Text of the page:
In the beginning there was a lot of energy and enthusiasm from all the Greek Chapters wanting to get housing. But as it came closer, and pen came to paper, there has been reluctance to commit, Vance said. She thinks it is because of all the ambiguity around Callahan Residence Hall. Because Callahan Residence Hall is not completed, photos aren’t available of what the rooms or building will look like on the inside.
Parker LaBoiteaux, the housing manager for the fraternity Pi Kappa Alpha, said members were a little apprehensive about Callahan Residence Hall at first because of a lack of information.
But unlike the past situation at Woodcrest, the chapters will now have a common space and “not only those living there, but their brothers and sister will have the ability to come and visit,” Vance said.
“It’s not big enough to hold a chapter meeting, but it’s definitely big enough to be a living room for 30 or 40,” Vance said.
Vance thinks Callahan Residence Hall is better than traditional Greek housing.
“They’re not going to be isolated in a house where the only people that ever go in the house are members of the house or invited guests,” Vance said. She likes that they’ll be interacting with the other chapters and the non-Greek students who live at Callahan Residence Hall.
Flake thinks it will provide better relations between chapters. “Right now, you have to e-mail a different sorority or go to their meeting and bother them. If we we’re all in housing, we could stop over their floor, leave them a little note,” Flake said.
Another benefit would be that it would provide her sorority members a place to hangout casually without having to set up a time, date, and carpool to someone’s house. But Flake doesn’t think it’s the perfect remedy because the housing contracts are for a full year, from fall through spring.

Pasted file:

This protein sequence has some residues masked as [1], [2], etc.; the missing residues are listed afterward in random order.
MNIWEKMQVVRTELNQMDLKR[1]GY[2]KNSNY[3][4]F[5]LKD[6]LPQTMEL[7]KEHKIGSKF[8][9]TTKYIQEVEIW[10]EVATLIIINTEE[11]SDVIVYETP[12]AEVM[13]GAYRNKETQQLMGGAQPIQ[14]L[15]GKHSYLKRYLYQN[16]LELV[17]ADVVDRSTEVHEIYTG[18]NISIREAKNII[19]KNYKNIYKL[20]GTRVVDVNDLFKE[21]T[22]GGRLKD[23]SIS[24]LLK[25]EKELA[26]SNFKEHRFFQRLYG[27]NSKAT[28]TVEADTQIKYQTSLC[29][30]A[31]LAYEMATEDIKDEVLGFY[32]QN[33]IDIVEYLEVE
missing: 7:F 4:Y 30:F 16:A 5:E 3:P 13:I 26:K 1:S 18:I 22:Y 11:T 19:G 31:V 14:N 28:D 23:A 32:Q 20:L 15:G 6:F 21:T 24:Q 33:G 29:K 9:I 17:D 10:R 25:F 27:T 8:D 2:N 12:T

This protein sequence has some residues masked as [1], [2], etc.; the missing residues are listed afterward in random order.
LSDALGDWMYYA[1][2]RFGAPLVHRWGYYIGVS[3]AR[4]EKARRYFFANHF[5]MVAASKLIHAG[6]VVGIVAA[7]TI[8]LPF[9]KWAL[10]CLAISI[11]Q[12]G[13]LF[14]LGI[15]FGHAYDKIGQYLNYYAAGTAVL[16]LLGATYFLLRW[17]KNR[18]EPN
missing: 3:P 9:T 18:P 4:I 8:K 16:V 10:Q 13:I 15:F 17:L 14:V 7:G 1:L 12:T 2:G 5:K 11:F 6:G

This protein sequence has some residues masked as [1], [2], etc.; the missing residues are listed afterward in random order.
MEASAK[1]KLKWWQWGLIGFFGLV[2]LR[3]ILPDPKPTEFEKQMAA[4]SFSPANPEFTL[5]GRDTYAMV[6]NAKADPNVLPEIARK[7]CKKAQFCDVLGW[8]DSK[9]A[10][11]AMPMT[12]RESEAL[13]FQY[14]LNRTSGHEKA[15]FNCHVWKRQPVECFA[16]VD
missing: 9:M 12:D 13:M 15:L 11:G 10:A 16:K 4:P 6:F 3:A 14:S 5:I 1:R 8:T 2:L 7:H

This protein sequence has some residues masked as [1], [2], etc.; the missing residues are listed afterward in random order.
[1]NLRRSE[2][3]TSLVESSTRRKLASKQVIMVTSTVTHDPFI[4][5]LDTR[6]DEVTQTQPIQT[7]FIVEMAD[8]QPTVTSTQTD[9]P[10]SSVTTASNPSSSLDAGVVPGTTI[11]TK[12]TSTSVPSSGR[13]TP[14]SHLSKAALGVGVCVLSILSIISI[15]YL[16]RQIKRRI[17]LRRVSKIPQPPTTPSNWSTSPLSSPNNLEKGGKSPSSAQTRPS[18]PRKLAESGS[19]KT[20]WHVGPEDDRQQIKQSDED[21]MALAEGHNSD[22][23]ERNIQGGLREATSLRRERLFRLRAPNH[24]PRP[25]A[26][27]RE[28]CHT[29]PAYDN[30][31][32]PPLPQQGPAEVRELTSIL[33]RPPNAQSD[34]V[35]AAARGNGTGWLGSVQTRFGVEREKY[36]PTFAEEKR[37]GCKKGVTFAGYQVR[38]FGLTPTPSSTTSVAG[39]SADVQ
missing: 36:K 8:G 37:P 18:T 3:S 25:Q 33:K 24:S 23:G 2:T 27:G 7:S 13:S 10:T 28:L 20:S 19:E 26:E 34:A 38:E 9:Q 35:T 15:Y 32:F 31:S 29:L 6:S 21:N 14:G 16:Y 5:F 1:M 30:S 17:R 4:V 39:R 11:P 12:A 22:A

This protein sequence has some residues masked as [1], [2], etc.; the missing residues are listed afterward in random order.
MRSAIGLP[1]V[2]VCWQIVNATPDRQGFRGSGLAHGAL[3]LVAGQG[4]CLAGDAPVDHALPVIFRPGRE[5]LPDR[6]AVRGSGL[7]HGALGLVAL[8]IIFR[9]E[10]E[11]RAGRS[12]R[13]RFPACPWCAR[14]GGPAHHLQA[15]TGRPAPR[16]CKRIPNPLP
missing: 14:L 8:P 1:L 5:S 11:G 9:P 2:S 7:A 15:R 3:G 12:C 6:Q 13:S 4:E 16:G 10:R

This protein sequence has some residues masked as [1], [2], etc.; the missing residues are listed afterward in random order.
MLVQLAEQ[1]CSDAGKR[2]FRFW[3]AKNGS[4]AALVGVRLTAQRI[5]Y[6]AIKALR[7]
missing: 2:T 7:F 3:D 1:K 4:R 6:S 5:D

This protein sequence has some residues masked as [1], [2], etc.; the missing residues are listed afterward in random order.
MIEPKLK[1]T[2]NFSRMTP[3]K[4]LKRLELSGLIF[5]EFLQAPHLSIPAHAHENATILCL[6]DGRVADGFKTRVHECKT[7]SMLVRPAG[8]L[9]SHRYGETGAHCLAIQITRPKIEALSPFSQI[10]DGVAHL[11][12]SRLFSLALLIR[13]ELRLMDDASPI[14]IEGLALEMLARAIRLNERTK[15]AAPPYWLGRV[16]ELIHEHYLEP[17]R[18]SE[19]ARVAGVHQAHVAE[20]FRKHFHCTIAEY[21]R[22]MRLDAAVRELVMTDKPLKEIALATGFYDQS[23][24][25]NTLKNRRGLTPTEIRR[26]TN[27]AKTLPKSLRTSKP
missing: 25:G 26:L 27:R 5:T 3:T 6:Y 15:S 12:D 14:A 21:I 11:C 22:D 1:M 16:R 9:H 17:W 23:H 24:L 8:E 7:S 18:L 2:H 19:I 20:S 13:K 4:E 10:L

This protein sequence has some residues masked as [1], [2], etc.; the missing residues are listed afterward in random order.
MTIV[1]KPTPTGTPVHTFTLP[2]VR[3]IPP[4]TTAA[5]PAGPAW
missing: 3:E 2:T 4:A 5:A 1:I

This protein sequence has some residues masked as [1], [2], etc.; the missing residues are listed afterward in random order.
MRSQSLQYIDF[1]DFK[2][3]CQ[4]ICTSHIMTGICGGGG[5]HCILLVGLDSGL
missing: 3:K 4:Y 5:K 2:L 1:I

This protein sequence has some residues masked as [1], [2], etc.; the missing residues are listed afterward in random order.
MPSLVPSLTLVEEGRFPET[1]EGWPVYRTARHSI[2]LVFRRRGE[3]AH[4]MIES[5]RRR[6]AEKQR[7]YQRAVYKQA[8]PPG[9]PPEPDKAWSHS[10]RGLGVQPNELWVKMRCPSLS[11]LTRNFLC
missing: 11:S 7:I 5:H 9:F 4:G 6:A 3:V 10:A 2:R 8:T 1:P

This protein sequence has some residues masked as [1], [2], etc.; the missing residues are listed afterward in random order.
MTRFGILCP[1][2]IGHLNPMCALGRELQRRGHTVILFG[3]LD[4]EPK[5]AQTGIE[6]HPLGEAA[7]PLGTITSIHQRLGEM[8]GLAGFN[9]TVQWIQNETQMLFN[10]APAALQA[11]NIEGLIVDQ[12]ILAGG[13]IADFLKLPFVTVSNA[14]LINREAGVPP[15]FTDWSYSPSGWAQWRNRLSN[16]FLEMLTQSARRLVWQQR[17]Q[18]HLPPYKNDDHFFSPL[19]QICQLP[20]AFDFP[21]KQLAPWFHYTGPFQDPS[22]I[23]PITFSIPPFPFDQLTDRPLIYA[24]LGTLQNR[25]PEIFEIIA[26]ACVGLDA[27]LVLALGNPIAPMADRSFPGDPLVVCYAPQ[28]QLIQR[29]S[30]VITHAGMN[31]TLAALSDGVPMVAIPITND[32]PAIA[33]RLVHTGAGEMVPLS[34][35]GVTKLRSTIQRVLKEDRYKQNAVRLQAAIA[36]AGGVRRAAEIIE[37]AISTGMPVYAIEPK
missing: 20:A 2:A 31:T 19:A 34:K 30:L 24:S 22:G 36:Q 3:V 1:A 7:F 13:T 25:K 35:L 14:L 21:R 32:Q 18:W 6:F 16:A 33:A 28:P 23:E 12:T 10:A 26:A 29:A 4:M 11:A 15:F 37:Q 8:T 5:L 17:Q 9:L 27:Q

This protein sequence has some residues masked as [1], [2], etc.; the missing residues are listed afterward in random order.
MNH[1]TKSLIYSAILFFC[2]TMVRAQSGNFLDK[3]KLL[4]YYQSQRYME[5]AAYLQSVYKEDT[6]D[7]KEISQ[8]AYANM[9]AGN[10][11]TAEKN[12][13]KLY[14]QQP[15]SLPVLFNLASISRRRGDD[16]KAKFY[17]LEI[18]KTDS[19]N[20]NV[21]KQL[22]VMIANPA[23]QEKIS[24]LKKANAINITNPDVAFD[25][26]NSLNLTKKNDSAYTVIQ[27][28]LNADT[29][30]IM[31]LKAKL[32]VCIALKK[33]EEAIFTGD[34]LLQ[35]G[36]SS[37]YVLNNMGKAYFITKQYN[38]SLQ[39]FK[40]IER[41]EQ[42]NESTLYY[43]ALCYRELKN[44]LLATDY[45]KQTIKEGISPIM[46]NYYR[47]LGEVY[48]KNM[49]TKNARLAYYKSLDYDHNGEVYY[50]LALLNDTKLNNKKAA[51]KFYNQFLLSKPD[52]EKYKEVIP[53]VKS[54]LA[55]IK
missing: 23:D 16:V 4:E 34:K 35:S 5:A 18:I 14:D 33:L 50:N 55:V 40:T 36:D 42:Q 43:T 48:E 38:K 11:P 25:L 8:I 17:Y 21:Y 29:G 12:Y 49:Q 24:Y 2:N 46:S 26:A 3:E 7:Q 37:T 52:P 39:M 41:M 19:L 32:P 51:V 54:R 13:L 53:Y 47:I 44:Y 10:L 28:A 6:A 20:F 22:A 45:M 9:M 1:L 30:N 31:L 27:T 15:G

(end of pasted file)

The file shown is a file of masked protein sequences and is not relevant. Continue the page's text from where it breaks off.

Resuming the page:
“So in the fall when we get 25 new girls, they can’t come live in housing,” Flake said. “It doesn’t really work with how recruitment works.”
LaBoiteaux hopes the housing will bring the brothers of Pi Kappa Alpha closer together. He also thinks being able to call a place their own and take pride in it is very important; especially “on a campus like Northern, where really all we have like that is a bench, and currently fraternities don’t even (have) that.”
Although they’re the only fraternity that will have housing next year, they hope “to set a standard for other fraternities” and in doing so, show them that it’s a good decision.
Randy Watkins, president of the fraternity Tau Kappa Epsilon, said he is glad that housing and NKU are taking the step to provide Greek housing, but that they “didn’t have enough people interested.”
Watkins said if they had more people they would have taken the opportunity and that if, future growth brings enough members who are interested, they will.
However, Watkins does question some things about the layout of the Greek wings and hopes that this is a step towards NKU having single Greek houses in the future. With the fraternities being housed in wings directly above and below each other, Watkins thinks it “could cause more problems than benefits.”
But the 6 chapters who received a bid for Callahan Residence Hall are still having problems getting enough members to contract.
“It’s hard to commit to live somewhere if you don’t know what it’s going to be like,” Vance said. She likened it to the first bus ride to Kindergarten. “You’re scared to death to get on the big yellow bus because you don’t know where to sit